Late in the morning, I pass the same people trotting along the path. We are getting away with something. The sun is already over the mountains, and the temperature is rising rapidly. If we don’t get to shelter within the hour, we will burn up from the inside. The next day’s dawn walkers will find us bloating on the side of the trail, or worse, we will have to call for rescue. That is, if we have a phone. I never bring a phone.
I can only answer for why I run at this time of day.
My choice is pragmatic, partially. At some point in the central Arizona summer, it will not cool down at night. To continue to operate in the hottest months, the body must acclimate in preparation for that unrelenting heat.
But my choice also derives from a mild case of misanthropy. In the early hours of the morning, the dilettantes are about. Snowbirds walk their dogs along the trails at that time. Dieters who graduate from the contemplation stage to the action stage in their weight loss journey, turn out for their therapeutic rambles right after sunrise.
Dilettantes are friendly. It goes with the low commitment mentality. I don’t want to have to greet them or to detour around them on the trail. I don’t dislike them; I just don’t want to break my stride. So, I run when the heat has driven them away.
None of the other runners says hello in passing. Each makes a slight detour to pass the other on the trail. Everyone is concentrating. No one is smiling. Our club is not social. This is true to the extent that no one is following the same route, and when we pass each other, it is on the way to our own, individual paths.
My path leads up a wash sandwiched between two expensive housing developments. Preserved to prevent flash flooding in the communities, the wash now serves as a sort of terrarium for the exclusive houses which fence in the watercourse on either side.
I can hear the homeowners sometimes as I run, chatting as they enjoy a leisurely late breakfast on their back patios. The activities of their households echo in the wash as well – the sound of water filling their pools, the drone of leaf blowers wielded by landscape staff, the rumbling engines of their pickup trucks.
They don’t bother me, because they strictly ignore me. I share a status with the rattlesnakes, coyotes, javelina, and occasional bobcats who come down the wash. Though viewed with distaste, such creatures are tolerable as long as they stay in the terrarium.
As I run, more desirable fauna scatter before me. A few of these are rodents, (Western ground squirrels and desert rabbits), but most are birds. Flying from the tree branches are Rose finches and hummingbirds. On the ground, a roadrunner will occasionally dash across the trail. But mostly, California Quail break cover and run as I approach.
I like roadrunners. They are fast and agile. They have little fear and are driven by curiosity.
I despise the Quail. On this subject, my opinion is at odds with the majority judgment, which holds these birds in high esteem. However, the majority’s opinion is profoundly superficial at base.
The Quail have beautiful plumage, with very distinctive markings around their eyes and chest and a feather bobble which sprouts from the center of their head and hangs over between their eyes. Their calls are loud and emotive. They are handsome birds, but they are abject cowards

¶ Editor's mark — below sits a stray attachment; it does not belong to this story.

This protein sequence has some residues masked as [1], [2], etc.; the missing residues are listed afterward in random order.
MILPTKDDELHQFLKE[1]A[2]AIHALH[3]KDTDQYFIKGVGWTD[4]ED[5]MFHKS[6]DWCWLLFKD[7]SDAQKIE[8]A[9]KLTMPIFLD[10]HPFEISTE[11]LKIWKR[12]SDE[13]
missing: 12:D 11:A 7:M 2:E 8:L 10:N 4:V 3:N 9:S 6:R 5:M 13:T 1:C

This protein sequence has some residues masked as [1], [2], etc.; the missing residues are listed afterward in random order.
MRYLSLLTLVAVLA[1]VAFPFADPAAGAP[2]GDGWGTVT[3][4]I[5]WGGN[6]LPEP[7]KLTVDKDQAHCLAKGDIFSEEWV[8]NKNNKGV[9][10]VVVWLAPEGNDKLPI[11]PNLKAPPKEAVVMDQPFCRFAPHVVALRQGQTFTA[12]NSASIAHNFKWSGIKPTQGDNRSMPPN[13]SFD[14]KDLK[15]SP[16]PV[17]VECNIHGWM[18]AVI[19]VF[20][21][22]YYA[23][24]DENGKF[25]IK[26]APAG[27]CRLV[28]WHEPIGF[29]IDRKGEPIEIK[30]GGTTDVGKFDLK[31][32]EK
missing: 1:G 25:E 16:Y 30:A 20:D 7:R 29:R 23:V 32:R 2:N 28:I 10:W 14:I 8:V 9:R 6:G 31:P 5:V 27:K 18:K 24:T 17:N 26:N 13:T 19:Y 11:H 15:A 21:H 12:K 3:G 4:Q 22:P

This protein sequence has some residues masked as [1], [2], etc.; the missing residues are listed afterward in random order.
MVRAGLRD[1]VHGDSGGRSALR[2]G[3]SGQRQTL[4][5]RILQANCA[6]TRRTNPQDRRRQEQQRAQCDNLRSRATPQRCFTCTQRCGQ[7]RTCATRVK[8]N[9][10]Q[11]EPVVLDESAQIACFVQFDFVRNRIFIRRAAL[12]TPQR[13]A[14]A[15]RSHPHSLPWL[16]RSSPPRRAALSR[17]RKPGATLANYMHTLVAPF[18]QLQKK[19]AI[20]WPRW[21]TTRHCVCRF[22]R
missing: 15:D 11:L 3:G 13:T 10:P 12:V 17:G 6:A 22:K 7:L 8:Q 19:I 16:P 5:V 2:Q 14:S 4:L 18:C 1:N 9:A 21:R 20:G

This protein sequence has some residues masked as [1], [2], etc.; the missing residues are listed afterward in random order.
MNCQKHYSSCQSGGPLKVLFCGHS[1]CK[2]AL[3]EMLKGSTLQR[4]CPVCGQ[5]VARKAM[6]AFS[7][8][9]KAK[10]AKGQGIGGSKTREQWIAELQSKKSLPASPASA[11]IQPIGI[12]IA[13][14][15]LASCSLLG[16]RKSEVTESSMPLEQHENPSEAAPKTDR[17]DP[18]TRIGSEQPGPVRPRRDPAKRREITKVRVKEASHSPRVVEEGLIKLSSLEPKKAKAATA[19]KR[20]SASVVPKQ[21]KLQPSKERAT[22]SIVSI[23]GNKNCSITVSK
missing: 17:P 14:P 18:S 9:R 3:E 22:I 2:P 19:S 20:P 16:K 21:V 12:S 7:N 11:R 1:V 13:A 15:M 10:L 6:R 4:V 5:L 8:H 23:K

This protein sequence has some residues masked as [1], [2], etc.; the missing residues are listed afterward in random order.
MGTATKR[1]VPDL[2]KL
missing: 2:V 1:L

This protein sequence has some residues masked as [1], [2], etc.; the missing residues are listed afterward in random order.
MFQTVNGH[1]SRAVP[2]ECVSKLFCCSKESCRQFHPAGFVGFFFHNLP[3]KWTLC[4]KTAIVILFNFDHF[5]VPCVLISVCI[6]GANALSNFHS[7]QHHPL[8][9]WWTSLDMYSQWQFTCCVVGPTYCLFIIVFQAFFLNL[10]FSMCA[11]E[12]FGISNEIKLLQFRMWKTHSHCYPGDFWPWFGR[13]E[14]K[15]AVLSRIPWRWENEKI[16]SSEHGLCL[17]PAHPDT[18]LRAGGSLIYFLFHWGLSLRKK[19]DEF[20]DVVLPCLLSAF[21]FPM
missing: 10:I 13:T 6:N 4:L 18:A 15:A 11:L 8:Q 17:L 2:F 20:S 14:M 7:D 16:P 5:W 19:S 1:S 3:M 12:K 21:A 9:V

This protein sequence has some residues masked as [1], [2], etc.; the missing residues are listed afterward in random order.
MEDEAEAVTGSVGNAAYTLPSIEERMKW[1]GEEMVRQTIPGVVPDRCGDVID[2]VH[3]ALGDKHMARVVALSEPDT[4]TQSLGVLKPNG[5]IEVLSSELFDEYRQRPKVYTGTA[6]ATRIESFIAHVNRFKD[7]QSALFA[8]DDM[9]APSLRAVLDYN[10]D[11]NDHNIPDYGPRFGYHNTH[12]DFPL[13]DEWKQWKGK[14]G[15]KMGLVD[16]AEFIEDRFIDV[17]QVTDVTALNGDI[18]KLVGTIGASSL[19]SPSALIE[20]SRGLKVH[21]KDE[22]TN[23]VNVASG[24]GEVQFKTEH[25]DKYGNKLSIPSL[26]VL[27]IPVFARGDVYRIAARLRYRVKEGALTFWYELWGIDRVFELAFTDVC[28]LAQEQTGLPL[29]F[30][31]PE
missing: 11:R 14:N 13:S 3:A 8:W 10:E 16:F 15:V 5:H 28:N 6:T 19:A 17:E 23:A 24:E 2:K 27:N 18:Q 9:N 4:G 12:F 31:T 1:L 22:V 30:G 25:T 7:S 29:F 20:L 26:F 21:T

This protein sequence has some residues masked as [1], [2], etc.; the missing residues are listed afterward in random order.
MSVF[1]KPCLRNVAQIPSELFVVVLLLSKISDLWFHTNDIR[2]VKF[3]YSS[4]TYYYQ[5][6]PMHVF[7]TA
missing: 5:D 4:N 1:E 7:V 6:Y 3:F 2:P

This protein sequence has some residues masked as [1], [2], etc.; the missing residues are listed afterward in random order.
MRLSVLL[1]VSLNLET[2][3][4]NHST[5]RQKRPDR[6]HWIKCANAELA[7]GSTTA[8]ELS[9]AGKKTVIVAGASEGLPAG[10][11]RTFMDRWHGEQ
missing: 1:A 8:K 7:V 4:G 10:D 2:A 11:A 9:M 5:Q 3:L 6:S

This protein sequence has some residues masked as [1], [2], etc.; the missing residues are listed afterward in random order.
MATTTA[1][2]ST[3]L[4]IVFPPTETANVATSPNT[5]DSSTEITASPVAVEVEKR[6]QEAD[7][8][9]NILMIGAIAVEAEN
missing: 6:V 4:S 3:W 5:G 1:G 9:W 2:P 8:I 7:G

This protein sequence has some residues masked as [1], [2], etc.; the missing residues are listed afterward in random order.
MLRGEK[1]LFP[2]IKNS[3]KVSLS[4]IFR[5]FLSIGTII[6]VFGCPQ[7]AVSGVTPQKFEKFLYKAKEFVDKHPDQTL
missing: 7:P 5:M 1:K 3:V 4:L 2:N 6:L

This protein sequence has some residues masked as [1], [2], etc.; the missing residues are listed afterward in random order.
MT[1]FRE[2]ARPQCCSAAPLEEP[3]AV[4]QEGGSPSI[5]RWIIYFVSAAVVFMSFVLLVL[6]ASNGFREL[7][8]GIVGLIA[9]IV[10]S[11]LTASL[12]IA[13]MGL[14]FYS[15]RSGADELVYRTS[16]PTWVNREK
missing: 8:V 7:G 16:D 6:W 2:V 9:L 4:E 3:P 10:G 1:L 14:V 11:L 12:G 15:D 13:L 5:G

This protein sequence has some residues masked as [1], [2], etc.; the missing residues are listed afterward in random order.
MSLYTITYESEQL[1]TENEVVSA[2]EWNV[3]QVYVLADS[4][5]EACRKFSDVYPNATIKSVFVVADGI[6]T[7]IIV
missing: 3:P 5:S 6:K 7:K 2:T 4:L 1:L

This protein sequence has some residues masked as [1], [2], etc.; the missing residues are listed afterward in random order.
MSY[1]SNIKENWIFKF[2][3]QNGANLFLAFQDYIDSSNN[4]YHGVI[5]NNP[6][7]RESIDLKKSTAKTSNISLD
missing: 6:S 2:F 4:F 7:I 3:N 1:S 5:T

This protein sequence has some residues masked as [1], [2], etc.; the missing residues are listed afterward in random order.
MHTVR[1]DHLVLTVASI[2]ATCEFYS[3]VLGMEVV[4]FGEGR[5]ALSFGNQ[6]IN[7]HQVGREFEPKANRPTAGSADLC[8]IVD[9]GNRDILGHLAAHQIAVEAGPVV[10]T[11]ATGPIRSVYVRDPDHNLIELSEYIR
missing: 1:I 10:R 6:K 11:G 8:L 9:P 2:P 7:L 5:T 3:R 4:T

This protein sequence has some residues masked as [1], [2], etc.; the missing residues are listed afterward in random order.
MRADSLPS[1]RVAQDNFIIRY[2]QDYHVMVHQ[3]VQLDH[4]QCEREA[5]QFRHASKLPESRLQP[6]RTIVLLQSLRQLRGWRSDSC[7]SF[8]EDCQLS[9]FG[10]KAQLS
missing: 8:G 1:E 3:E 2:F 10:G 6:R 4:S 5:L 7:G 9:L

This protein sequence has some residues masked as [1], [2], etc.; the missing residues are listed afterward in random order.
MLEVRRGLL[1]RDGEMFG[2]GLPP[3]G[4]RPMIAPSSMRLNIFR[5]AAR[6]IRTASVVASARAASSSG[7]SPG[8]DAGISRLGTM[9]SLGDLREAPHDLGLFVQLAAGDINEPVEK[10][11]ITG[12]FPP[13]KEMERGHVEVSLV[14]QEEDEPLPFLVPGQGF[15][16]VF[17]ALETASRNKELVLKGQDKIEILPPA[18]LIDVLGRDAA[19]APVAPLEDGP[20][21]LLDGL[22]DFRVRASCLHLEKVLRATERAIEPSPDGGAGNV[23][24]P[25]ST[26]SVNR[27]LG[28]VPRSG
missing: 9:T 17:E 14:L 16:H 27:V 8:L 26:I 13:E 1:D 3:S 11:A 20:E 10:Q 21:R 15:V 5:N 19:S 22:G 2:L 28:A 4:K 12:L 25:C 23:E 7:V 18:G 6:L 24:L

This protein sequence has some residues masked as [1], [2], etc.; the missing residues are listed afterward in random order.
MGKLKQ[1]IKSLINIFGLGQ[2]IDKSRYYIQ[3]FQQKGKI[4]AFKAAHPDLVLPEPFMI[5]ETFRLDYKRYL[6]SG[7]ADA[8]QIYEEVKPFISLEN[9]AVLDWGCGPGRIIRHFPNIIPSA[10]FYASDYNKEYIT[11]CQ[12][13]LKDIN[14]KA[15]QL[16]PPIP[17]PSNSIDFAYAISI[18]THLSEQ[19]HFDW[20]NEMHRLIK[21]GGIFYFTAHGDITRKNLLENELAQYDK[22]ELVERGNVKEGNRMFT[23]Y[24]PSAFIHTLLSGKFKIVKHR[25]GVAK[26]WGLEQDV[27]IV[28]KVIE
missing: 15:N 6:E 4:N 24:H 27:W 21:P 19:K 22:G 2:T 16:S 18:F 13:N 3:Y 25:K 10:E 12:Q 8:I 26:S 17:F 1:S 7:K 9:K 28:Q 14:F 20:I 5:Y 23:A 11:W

Despite excellent camouflage, they haven’t the gumption to hide. Even rabbits do better at freezing in the face of an oncoming threat. And once the quail lose their heads and flee, they flee in a pitiful fashion. They zigzag, but not with the head fakes and hard turns expected from an animal juking for its life. They change directions in a weak and indecisive pattern associated with sheer panic. They forget that they can fly, relying on whatever speed their stubby little legs can generate. Only when they would certainly be caught, does instinct takeover to deploy their wings. Worst of all, if chicks are trailing the adults during one of these stampedes, the adults will abandoned their offspring straightaway, either on foot or in the air.
Nor are the quail merely thralls to their fear. They are prone to indulge any impulse to its logical conclusion. There is a flock of quail which frequents the outdoor tables at the Desert Botanical Gardens snack bar. Their human admirers have fed these birds on scraps until the quail have lost all fear, and live only in anticipation of the next potato chip. They cluster around the chairs within easy reach of anyone with bad intent. They are so fat now, that they have lost the ability to fly.
By the time I reach the top of the wash, the quail, along with all the rest, have sought shelter in the underbrush as the desert simmers. The trail carries on up a steep hillside. I turn around at the top of the slope and start back. Now it grows hotter by the minute, but I cannot hurry or I will begin to generate more heat than I can dissipate. I don’t pass anything or anyone on the way back down. The club has disbanded.
They say that this will all end soon, because of the car that I drive to the trailhead and the heat pump that cools my hiding place from the furnace outside. Day by day it will just keep getting warmer until living in the valley becomes impossible.
Everyone that can will have to sell out and become a Snowbird. The rest will have to make do. Whatever else may follow, no one knows. The only sure thing is: drive, run, or fly, we are not going to get out of the terrarium.